Fed up with all the vetoes, Congress then tried to limit Johnson’s power. The Tenure of Office Act stated that any president-appointed, Senate-approved officeholder could not be removed from office until the Senate had approved a successor. Congress hoped to protect Republican officeholders, especially Secretary of War Edwin Stanton. Nevertheless, in August 1867, while Congress was adjourned, Johnson suspended Stanton and replaced him with Ulysses S. Grant. In January 1867, the Senate overruled this suspension, and Grant broke with the president. Johnson tried to remove Stanton again. Congress moved to impeach the president, whose obstructionism had been bugging them anyway, using his violation of the Tenure of Office Act to do so. Politics intervened, and the vote was for acquittal (by one vote!). This set a precedent that a president could not be removed from office over political disagreements, only criminal actions. (Funny, don't you think? A Democratic president at odds with his Republican dominated Congress barely avoids being convicted after being impeached. Sounds familiar. Of course, when you look at the difference in issues, it shows you how silly our society's become.)

Later, after Johnson’s term had ended, Congress passed the Fifteenth Amendment, which prohibited denial of suffrage because of race, color, or previous condition of servitude. It was a way for Republicans to cement their political power, because blacks overwhelmingly voted for the Republican Party. The three states still not in the Union at this time-Mississippi, Texas, and Virginia-had to ratify this amendment as well to re-enter the Union. The amendment was ratified in February 1870. In spirit, it was meant to ensure the right of blacks to vote. However, loopholes in the amendment allowed southern states to continue their discrimination by enacting property or literacy requirements for suffrage. Southern blacks generally lacked at least one of these things as a result of their slavery, and they were not prohibited in the amendment.

Once the Confederate states had all rejoined the Union, Republicans were faced with the challenge of gaining political support in those states in order to maintain the power that they had gained during the war. It was a challenge they were unable to meet, and one by one, the southern states became affiliated with the Democratic Party. The process of the South returning to the Democrats was known as Democratic “redemption”.

Democratic Redemption

After the war, the Republicans had a tenuous hold on the South. Their idea of Reconstruction threatened the average Southerner’s way of life. Republican support consisted mainly of three groups of people: Former slaves, carpetbaggers, and scalawags. Carpetbaggers were generally Northern whites in search of political power in the South. Scalawags were a more diverse group that supported the Republican Party for a variety of reasons. Most Southerners looked down on all three groups.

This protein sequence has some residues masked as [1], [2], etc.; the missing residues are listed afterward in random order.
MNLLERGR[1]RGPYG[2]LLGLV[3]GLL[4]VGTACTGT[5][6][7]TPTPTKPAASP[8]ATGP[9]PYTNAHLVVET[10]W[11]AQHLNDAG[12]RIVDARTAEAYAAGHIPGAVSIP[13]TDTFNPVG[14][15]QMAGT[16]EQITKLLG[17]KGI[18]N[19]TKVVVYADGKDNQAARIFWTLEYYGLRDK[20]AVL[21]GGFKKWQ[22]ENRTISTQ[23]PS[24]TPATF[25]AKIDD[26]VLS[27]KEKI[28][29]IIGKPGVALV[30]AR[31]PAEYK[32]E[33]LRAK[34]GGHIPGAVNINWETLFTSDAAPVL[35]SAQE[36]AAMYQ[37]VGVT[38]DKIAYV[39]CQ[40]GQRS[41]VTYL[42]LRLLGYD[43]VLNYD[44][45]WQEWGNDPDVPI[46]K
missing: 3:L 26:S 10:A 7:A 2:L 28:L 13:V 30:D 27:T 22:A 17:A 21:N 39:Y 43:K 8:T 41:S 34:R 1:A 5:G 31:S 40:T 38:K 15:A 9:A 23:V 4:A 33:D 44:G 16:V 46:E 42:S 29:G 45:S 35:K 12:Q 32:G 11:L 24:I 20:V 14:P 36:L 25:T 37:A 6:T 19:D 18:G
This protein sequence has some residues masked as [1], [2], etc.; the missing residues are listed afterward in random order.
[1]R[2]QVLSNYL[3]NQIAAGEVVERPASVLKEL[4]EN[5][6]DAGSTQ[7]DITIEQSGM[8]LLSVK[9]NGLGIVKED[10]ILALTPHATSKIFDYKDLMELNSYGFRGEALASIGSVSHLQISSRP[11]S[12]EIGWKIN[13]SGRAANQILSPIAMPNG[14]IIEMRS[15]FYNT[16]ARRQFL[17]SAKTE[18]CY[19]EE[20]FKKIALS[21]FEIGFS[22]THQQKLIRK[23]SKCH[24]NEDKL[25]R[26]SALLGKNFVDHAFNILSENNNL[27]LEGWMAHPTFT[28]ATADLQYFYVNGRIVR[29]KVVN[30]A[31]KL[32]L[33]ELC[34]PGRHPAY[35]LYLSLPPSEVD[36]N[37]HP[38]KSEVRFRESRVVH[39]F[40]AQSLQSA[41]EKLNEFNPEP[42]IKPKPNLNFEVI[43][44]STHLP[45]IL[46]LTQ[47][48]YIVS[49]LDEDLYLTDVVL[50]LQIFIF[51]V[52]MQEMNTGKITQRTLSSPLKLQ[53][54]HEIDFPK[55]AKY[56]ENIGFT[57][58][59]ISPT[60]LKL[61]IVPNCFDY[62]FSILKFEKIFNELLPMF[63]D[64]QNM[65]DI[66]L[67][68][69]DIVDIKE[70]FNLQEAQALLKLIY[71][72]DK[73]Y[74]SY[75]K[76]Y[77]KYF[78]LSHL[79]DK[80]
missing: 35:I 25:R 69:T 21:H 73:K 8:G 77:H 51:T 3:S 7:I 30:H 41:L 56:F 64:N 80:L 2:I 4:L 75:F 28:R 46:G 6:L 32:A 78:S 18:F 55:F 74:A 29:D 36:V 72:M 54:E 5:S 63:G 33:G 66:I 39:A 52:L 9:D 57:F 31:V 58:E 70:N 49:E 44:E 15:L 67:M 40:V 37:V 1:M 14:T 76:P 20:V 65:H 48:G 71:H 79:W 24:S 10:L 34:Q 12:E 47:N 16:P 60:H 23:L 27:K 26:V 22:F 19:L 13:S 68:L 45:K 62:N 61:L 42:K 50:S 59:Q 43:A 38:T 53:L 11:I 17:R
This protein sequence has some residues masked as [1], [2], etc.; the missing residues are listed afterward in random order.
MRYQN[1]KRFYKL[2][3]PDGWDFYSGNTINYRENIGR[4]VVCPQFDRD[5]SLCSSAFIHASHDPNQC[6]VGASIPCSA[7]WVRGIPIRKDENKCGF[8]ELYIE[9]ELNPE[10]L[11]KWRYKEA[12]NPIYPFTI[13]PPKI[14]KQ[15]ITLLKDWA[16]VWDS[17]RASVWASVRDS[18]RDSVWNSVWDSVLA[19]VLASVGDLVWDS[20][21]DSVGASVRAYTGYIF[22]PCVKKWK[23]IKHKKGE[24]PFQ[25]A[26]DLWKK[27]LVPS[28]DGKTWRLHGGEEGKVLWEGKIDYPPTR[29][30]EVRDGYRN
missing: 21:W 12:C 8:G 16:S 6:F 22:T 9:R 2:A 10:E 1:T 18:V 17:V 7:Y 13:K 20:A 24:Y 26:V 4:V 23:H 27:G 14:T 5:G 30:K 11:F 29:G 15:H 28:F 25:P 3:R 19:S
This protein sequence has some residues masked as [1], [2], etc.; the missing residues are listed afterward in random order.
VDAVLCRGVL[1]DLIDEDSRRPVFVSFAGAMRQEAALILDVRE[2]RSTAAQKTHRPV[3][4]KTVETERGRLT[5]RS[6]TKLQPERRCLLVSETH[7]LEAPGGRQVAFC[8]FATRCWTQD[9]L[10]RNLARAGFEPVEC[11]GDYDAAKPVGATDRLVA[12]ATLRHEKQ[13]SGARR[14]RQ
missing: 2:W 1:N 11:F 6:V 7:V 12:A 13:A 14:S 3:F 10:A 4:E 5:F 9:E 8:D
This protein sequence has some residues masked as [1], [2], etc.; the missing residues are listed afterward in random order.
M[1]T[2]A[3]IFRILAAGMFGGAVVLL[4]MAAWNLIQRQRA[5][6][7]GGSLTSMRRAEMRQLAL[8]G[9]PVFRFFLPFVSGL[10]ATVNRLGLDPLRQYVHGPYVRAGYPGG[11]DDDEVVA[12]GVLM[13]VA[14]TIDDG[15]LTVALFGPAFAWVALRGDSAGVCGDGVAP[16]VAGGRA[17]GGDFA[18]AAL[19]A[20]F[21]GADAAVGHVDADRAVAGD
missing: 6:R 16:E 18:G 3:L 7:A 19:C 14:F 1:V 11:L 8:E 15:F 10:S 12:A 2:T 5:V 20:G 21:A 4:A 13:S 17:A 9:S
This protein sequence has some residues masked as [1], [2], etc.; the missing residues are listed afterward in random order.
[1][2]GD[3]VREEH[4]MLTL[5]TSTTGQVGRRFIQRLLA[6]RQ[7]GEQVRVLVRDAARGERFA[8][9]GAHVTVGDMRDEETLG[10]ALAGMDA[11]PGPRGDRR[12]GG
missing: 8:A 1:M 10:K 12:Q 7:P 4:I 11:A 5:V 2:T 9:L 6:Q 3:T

Republicans did control the state governments at first, and this meant that many in the South did not respect state authority. They voted Democrat in their elections, and used unsavory tactics to make sure that few voted Republican. The Ku Klux Klan emerged around 1870, interfering in elections through violence. They intimidated blacks, who nearly always voted Republican, and kept them from voting. In elections that Republicans won, Klan violence generally followed. Congress passed several laws to attempt to stop this, culminating in the Ku Klux Klan Act of April 1871, which made violent infringement of others civil and political rights a federal crime.

None of this was enough to keep the Republicans in power. Democrats had “redeemed” all of the southern states by 1877. Also during the 1870’s, the Supreme Court handed down several rulings that limited the interpretation of the 14th and 15th Amendments in such a way as to keep the federal government from actually enforcing them effectively. This meant that the Democrats were back to their position of power in the South, and could effectively challenge the Republicans.

The election of 1876 brought an end to Reconstruction. The Democratic candidate, Samuel Tilden, received 250,000 more votes than the Republican candidate, Rutherford B. Hayes. The Republicans contested the vote counts in Florida, Louisiana, South Carolina, and Oregon. If the Republicans won the Electoral College votes from these states, Hayes would win by one electoral vote. Congress set up an Electoral Commission of five senators, five representatives, and five Supreme Court justices. In a party-line vote, the commission awarded the electoral votes to Hayes. (This is another interesting parallel between history and more recent events, I think.) The Democrats were upset, and so a compromise was reached. The Compromise of 1877 allowed Hayes to become president. In return, Congress would appropriate more money for internal improvements in the South, a Southerner would be appointed to Hayes’s cabinet, and Congress would not mess around in the South’s affairs. Hayes ordered the removal of all federal troops in the South. This military presence had been the only thing keeping the Republican Party alive in the South, and without it, the remaining Republicans in the South soon lost their power.

Reconstruction underwent several changes in direction, and suffered from lingering sectionalism. In the end, little had changed in the South, and the federal government would not attempt to protect civil rights there for almost a century afterwards.

Information found in Out of Many: A History of the American People (Combined, Third Edition), by John Mack Faragher, Mari Jo Buhle, Daniel Czitrom, and Susan H. Armitage. It was my AP US History book.

Re`con*struc"tion (-str?k"sh?n), n.

1.

The act of constructing again; the state of being reconstructed.

2. U.S. Politics

The act or process of reorganizing the governments of the States which had passed ordinances of secession, and of reestablishing their constitutional relations to the national government, after the close of the Civil War.

 

© Webster 1913.